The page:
When civil engineer Marc Edwards (BS ’86) warned Michigan state officials and the Environmental Protection Agency (EPA) that lead-contaminated drinking water was poisoning the children of Flint, he expected them to declare an emergency. Instead, the regulators insisted there was no cause for alarm. That’s when Edwards, now frequently described as “The Hero of Flint,” realized he would have to take matters into his own hands.
IT BEGAN QUIETLY enough one day in April 2015, when civil engineering professor Marc Edwards’ phone rang at his office on the campus of Virginia Tech.
But this wasn’t a standard call about pipe leaks or sewage treatment methods. The call was from LeeAnne Walters, a stay-at-home mother of four in Flint, Mich. Edwards, 52, listened carefully as Walters described brownish tap water that smelled terrible; family members with thinning hair, rashes and abdominal pain; and frustrating assurances from state and local officials—whom she had repeatedly notified about her troubling water—that it was safe.
“Oh no,” Edwards recalls thinking. “Here we go again.”
About a decade earlier, Edwards began his rise to national recognition when he discovered that the water supply in Washington, D.C., was contaminated with lead from corroded pipes, and that thousands of children were ingesting the potent neurotoxin. Edwards reported his findings to the authorities, including the EPA and the Centers for Disease Control and Prevention (CDC), but nothing happened. In fact, the CDC issued a report downplaying the health risk. So Edwards spent the next six years and thousands of dollars of his own money (including a $500,000 MacArthur Foundation “Genius Grant” he won in 2007) working to expose the truth and the surrounding cover-up. Finally, in 2010, a congressional hearing concluded that the CDC report was “scientifically indefensible.” The public was outraged, and Edwards’ reputation as a dogged researcher willing to take on some of the country’s most entrenched and powerful regulatory agencies was sealed.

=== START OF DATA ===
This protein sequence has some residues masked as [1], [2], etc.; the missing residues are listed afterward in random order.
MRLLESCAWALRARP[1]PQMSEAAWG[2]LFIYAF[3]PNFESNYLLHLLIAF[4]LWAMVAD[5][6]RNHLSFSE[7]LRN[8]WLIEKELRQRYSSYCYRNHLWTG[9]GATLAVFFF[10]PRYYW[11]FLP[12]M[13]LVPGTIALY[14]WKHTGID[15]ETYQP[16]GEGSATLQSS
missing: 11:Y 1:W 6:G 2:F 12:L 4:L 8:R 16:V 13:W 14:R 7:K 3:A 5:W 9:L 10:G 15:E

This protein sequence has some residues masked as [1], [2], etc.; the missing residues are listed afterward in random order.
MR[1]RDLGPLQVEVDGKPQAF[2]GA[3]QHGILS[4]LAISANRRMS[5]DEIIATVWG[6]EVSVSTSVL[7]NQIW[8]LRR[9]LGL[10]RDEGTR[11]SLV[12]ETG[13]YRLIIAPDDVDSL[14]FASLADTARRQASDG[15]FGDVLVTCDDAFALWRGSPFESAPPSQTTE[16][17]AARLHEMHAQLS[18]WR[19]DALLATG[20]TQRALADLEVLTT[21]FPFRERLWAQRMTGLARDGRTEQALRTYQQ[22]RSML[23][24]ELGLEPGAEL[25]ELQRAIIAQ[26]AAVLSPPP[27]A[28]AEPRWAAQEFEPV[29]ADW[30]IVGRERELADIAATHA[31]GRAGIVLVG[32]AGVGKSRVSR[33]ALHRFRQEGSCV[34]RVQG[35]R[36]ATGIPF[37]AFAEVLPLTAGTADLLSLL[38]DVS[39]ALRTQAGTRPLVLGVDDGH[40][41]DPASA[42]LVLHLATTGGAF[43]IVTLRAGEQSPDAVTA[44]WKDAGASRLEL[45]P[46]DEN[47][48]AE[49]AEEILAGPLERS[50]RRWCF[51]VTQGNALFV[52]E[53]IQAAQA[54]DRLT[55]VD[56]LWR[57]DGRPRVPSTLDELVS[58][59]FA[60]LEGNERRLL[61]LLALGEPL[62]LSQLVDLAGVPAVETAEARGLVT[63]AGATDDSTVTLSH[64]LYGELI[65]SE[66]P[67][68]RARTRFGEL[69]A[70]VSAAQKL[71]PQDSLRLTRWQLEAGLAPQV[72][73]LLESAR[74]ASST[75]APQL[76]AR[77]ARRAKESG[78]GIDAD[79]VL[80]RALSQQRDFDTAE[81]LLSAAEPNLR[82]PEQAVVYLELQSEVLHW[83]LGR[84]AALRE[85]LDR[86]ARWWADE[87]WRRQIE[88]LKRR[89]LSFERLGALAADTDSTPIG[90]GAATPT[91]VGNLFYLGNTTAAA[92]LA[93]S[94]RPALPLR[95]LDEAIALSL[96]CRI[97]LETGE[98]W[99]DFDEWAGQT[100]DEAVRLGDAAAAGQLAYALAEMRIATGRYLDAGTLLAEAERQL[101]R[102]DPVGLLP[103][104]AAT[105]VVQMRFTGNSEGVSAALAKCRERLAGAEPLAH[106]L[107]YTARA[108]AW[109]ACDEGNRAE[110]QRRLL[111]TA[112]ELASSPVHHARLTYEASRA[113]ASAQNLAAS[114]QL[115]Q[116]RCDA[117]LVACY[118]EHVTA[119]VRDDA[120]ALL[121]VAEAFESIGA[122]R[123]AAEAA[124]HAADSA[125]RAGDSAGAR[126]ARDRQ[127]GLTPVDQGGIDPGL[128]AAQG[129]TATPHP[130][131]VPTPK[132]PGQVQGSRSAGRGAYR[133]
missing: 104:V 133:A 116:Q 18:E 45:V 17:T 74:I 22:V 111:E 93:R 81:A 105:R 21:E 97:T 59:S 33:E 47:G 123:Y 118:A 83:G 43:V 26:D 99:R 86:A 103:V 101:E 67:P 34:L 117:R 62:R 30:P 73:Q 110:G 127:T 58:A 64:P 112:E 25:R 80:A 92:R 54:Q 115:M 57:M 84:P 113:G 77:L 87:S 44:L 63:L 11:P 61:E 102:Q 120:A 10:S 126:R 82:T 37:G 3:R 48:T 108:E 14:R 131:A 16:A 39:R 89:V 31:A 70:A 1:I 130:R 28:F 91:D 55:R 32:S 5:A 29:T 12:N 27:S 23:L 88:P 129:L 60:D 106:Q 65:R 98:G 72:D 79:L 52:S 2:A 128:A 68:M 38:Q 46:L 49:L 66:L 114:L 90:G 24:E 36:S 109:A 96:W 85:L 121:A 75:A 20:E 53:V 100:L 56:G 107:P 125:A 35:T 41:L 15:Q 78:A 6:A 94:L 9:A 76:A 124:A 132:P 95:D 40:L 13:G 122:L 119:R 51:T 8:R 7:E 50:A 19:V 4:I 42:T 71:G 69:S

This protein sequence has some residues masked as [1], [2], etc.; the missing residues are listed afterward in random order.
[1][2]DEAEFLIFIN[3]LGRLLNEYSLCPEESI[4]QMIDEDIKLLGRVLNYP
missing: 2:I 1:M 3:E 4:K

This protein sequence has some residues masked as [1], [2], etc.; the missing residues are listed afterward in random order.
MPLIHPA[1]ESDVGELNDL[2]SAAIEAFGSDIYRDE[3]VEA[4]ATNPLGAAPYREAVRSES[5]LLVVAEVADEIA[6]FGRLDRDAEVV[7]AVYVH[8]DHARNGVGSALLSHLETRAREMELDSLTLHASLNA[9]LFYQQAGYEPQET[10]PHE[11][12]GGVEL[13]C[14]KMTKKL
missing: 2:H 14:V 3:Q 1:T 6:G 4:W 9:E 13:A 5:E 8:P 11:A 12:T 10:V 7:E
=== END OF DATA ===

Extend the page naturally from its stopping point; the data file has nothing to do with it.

EDWARDS GREW UP in and around Ripley, N.Y., a speck of a farm town on Lake Erie about 70 miles southwest of Buffalo. The son of a schoolteacher and a stay-at-home mom, he attended a one-building K-12 country school; as a teenager, he worked in the fields alongside immigrant farmhands. These humble beginnings, he says, were instru